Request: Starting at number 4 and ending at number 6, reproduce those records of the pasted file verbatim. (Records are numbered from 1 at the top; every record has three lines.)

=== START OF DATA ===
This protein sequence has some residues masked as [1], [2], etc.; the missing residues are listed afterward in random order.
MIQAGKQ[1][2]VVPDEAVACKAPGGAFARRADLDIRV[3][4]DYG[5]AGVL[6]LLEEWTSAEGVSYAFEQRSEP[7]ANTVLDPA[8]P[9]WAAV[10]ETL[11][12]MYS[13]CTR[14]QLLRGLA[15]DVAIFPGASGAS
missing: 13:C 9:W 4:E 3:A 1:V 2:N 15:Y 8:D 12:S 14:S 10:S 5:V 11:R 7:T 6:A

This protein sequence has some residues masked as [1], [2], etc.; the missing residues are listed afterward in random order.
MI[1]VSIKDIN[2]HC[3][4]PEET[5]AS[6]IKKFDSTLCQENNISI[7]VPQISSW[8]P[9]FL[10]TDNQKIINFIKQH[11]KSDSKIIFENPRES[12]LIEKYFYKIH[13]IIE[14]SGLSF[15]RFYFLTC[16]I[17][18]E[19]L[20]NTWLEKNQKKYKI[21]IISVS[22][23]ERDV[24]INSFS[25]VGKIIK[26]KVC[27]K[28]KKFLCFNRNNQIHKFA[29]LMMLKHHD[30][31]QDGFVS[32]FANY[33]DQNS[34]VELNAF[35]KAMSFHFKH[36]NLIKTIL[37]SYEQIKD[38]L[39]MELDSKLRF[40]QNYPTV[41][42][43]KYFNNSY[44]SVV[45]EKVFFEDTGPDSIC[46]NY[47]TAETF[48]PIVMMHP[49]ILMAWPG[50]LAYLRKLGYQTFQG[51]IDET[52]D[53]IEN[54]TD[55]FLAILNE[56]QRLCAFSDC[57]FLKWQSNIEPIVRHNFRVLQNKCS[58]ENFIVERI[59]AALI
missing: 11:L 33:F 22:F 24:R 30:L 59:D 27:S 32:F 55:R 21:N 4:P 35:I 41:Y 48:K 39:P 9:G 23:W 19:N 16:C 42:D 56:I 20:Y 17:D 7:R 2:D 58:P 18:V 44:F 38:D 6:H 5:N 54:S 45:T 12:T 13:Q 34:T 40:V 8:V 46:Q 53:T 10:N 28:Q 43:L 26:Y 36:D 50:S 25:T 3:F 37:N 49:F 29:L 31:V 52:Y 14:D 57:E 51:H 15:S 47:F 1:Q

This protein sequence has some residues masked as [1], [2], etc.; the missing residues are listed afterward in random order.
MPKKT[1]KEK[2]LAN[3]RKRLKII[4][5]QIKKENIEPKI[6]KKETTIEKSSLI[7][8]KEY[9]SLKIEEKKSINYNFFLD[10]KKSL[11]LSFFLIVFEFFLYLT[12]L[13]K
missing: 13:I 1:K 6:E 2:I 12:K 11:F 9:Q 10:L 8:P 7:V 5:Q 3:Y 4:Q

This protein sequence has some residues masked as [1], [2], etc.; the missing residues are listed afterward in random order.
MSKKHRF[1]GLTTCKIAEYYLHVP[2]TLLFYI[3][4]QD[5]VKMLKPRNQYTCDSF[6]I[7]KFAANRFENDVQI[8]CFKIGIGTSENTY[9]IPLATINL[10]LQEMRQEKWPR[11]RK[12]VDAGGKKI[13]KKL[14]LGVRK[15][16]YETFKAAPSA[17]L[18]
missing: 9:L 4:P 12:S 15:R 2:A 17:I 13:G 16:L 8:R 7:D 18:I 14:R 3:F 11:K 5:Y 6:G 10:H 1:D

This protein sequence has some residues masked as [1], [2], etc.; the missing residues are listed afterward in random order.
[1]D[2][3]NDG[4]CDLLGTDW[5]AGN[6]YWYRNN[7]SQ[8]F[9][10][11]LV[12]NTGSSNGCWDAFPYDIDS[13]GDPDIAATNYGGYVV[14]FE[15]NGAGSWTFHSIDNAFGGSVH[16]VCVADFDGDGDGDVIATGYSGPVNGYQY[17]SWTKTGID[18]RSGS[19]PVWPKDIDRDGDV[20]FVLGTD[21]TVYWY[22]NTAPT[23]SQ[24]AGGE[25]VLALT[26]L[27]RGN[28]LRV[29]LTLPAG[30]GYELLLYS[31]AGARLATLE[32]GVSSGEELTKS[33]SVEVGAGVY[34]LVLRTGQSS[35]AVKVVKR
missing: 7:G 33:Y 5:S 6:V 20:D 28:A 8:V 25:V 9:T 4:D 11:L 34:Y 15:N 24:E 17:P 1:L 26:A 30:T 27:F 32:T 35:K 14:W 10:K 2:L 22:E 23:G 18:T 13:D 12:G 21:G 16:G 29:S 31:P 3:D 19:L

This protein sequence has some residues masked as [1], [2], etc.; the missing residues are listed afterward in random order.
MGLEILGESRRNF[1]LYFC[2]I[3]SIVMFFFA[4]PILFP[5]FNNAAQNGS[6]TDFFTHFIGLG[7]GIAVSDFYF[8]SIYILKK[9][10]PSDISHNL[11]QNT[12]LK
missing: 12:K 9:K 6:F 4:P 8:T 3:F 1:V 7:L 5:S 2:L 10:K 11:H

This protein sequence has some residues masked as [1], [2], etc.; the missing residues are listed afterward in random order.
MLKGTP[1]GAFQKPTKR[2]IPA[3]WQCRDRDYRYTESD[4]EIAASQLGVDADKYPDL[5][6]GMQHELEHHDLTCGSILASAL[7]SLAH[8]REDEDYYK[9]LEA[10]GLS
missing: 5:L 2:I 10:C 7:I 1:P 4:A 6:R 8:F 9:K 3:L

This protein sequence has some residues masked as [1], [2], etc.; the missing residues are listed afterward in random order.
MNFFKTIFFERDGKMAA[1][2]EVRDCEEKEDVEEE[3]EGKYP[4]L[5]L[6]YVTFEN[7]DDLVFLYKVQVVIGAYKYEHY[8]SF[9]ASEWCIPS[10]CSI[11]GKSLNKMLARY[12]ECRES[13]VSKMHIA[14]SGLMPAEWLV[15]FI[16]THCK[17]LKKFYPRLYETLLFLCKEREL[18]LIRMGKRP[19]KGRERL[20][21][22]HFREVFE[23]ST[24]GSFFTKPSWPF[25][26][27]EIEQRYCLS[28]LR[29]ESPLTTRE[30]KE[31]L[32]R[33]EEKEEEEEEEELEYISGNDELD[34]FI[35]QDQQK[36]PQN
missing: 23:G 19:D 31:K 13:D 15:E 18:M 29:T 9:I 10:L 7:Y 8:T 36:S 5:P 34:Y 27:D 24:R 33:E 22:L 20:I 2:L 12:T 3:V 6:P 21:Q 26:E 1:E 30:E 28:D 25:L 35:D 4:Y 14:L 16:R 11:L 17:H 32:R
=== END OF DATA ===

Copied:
This protein sequence has some residues masked as [1], [2], etc.; the missing residues are listed afterward in random order.
MSKKHRF[1]GLTTCKIAEYYLHVP[2]TLLFYI[3][4]QD[5]VKMLKPRNQYTCDSF[6]I[7]KFAANRFENDVQI[8]CFKIGIGTSENTY[9]IPLATINL[10]LQEMRQEKWPR[11]RK[12]VDAGGKKI[13]KKL[14]LGVRK[15][16]YETFKAAPSA[17]L[18]
missing: 9:L 4:P 12:S 15:R 2:A 17:I 13:G 16:L 8:R 7:D 18:I 14:R 3:F 11:K 5:Y 6:G 10:H 1:D

This protein sequence has some residues masked as [1], [2], etc.; the missing residues are listed afterward in random order.
[1]D[2][3]NDG[4]CDLLGTDW[5]AGN[6]YWYRNN[7]SQ[8]F[9][10][11]LV[12]NTGSSNGCWDAFPYDIDS[13]GDPDIAATNYGGYVV[14]FE[15]NGAGSWTFHSIDNAFGGSVH[16]VCVADFDGDGDGDVIATGYSGPVNGYQY[17]SWTKTGID[18]RSGS[19]PVWPKDIDRDGDV[20]FVLGTD[21]TVYWY[22]NTAPT[23]SQ[24]AGGE[25]VLALT[26]L[27]RGN[28]LRV[29]LTLPAG[30]GYELLLYS[31]AGARLATLE[32]GVSSGEELTKS[33]SVEVGAGVY[34]LVLRTGQSS[35]AVKVVKR
missing: 7:G 33:Y 5:S 6:V 20:D 28:A 8:V 25:V 9:T 4:D 11:L 34:Y 15:N 24:E 17:P 1:L 26:A 30:T 27:F 32:T 35:K 14:W 10:K 2:L 22:E 23:G 18:T 13:D 12:G 21:G 16:G 29:S 31:P 3:D 19:L

This protein sequence has some residues masked as [1], [2], etc.; the missing residues are listed afterward in random order.
MGLEILGESRRNF[1]LYFC[2]I[3]SIVMFFFA[4]PILFP[5]FNNAAQNGS[6]TDFFTHFIGLG[7]GIAVSDFYF[8]SIYILKK[9][10]PSDISHNL[11]QNT[12]LK
missing: 12:K 9:K 6:F 4:P 8:T 3:F 1:V 7:L 5:S 2:L 10:K 11:H